Deutsche Bank, MortgageIT Suit Should Go Forward, U.S. Government Argues

Nov. 2 (Bloomberg) -- Deutsche Bank AG (DBK), Germany’s biggest bank, and its MortgageIT unit should be required to defend the $1 billion suit by the government claiming they lied as part of a “massive fraud” to qualify thousands of risky mortgages for a federal insurance program, the U.S. said.

The U.S. claims Frankfurt-based Deutsche Bank and MortgageIT falsely certified that they properly assessed the default risk of borrowers, qualifying loans for insurance by the Housing and Urban Development Department’s Federal Housing Administration, according to a complaint filed May 3 in Manhattan federal court.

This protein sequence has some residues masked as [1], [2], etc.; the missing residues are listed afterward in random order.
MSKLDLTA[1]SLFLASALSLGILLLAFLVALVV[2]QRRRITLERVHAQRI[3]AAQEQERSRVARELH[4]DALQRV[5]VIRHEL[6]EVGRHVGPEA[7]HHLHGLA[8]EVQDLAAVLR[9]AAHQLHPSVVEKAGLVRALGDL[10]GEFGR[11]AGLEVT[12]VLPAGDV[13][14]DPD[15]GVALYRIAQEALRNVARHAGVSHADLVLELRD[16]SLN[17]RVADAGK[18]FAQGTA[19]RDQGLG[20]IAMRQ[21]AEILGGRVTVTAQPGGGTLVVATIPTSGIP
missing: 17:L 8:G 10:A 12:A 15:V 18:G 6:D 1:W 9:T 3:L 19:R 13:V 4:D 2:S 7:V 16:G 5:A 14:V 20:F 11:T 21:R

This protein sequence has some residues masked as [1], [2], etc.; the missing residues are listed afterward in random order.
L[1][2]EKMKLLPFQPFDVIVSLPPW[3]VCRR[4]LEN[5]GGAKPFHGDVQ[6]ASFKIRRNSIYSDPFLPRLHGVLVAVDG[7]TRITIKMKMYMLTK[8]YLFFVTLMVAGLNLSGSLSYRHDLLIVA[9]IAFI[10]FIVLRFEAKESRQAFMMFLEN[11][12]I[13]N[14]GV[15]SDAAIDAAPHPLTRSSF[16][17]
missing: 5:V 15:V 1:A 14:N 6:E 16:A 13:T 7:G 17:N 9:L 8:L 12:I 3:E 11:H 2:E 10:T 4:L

“This misconduct -- which MortgageIT began as early as 1999 and which Deutsche Bank continued and exacerbated after acquiring MortgageIT in 2007 -- resulted in a wave of defaults and more than $368 million in FHA insurance losses on loans that never should have been originated in the first place,” the U.S. said in a brief today opposing the defendants’ request to dismiss the suit.

The U.S. sued under the False Claims Act, which permits it to seek triple damages and penalties of more than $1 billion.

The case is U.S. v. Deutsche Bank AG, 11-cv-2976, U.S. District Court, Southern District of New York (Manhattan).

To contact the reporter on this story: Bob Van Voris in U.S. District Court in Manhattan at rvanvoris@bloomberg.net.

To contact the editor responsible for this story: Michael Hytha at mhytha@bloomberg.net.

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